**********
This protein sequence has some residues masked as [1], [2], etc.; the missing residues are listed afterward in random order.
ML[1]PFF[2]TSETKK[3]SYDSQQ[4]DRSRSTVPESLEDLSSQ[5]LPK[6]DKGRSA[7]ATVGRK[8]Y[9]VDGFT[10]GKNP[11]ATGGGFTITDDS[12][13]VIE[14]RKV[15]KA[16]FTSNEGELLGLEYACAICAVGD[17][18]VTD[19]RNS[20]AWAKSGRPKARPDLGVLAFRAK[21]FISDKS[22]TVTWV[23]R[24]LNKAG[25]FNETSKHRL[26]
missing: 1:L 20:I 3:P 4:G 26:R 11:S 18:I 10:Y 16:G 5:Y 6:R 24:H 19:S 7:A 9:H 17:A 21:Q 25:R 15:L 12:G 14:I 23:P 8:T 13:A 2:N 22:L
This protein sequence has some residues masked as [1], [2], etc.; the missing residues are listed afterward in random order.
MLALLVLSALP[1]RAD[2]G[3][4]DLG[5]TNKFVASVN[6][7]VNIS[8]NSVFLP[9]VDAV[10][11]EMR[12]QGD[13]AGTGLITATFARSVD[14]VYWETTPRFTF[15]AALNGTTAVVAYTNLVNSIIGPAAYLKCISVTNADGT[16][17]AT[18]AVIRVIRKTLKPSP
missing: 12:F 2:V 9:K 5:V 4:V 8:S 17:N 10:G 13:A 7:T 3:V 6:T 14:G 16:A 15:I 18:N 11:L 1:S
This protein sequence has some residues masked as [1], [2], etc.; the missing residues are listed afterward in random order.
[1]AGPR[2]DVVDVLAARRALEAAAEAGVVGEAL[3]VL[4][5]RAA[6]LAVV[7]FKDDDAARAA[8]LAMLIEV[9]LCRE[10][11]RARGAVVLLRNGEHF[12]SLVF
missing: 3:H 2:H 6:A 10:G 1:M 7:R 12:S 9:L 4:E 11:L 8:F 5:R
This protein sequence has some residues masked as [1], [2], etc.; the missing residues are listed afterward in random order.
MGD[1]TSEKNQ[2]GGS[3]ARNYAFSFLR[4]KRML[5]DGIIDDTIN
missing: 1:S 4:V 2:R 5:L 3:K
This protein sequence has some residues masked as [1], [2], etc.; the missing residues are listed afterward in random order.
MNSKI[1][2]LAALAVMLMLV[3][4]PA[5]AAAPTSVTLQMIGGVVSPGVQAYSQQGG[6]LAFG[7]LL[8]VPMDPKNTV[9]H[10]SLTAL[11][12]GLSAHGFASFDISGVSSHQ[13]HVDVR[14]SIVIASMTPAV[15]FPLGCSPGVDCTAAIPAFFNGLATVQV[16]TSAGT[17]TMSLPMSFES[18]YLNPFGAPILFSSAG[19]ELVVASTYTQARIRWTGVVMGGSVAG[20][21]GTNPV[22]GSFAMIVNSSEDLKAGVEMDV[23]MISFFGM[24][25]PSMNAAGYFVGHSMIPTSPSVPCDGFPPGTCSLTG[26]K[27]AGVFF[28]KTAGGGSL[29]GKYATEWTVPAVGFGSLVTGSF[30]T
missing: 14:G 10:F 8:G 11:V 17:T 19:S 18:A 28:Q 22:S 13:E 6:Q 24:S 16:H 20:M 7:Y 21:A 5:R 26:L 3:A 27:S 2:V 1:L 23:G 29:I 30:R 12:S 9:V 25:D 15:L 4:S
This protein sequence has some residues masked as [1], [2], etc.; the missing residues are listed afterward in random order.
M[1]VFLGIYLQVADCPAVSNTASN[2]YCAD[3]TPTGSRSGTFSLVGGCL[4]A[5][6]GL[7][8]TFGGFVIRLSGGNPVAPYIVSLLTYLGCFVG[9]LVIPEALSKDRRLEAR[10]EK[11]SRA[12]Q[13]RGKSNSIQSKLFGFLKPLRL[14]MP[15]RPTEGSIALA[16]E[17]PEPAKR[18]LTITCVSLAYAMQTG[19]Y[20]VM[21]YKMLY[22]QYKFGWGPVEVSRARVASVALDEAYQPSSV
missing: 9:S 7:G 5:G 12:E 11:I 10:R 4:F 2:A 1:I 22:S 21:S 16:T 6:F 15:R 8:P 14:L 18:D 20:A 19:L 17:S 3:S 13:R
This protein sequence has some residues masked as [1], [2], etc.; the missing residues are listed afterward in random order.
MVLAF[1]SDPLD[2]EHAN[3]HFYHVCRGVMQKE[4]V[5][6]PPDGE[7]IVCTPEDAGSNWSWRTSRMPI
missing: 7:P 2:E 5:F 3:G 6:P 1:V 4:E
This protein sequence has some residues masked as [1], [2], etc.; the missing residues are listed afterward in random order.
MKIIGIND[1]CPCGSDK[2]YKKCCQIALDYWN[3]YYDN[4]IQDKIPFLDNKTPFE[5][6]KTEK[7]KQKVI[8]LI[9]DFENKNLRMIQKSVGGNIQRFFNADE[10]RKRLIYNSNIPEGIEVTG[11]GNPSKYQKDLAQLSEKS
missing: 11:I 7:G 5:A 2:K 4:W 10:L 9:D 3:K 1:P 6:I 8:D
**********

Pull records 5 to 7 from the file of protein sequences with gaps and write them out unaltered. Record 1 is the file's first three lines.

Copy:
This protein sequence has some residues masked as [1], [2], etc.; the missing residues are listed afterward in random order.
MNSKI[1][2]LAALAVMLMLV[3][4]PA[5]AAAPTSVTLQMIGGVVSPGVQAYSQQGG[6]LAFG[7]LL[8]VPMDPKNTV[9]H[10]SLTAL[11][12]GLSAHGFASFDISGVSSHQ[13]HVDVR[14]SIVIASMTPAV[15]FPLGCSPGVDCTAAIPAFFNGLATVQV[16]TSAGT[17]TMSLPMSFES[18]YLNPFGAPILFSSAG[19]ELVVASTYTQARIRWTGVVMGGSVAG[20][21]GTNPV[22]GSFAMIVNSSEDLKAGVEMDV[23]MISFFGM[24][25]PSMNAAGYFVGHSMIPTSPSVPCDGFPPGTCSLTG[26]K[27]AGVFF[28]KTAGGGSL[29]GKYATEWTVPAVGFGSLVTGSF[30]T
missing: 14:G 10:F 8:G 11:V 17:T 19:S 18:A 28:Q 22:S 13:E 6:Q 24:S 16:H 20:M 7:Y 21:A 5:R 26:L 3:A 27:S 2:V 1:L 23:G 29:I 30:R 12:S 9:V 25:D 15:L 4:S
This protein sequence has some residues masked as [1], [2], etc.; the missing residues are listed afterward in random order.
M[1]VFLGIYLQVADCPAVSNTASN[2]YCAD[3]TPTGSRSGTFSLVGGCL[4]A[5][6]GL[7][8]TFGGFVIRLSGGNPVAPYIVSLLTYLGCFVG[9]LVIPEALSKDRRLEAR[10]EK[11]SRA[12]Q[13]RGKSNSIQSKLFGFLKPLRL[14]MP[15]RPTEGSIALA[16]E[17]PEPAKR[18]LTITCVSLAYAMQTG[19]Y[20]VM[21]YKMLY[22]QYKFGWGPVEVSRARVASVALDEAYQPSSV
missing: 9:S 7:G 5:G 12:E 11:I 10:R 4:F 2:A 1:I 22:S 21:S 16:T 6:F 15:R 8:P 14:L 18:D 20:A 19:L 17:S 3:S 13:R
This protein sequence has some residues masked as [1], [2], etc.; the missing residues are listed afterward in random order.
MVLAF[1]SDPLD[2]EHAN[3]HFYHVCRGVMQKE[4]V[5][6]PPDGE[7]IVCTPEDAGSNWSWRTSRMPI
missing: 7:P 2:E 5:F 3:G 6:P 1:V 4:E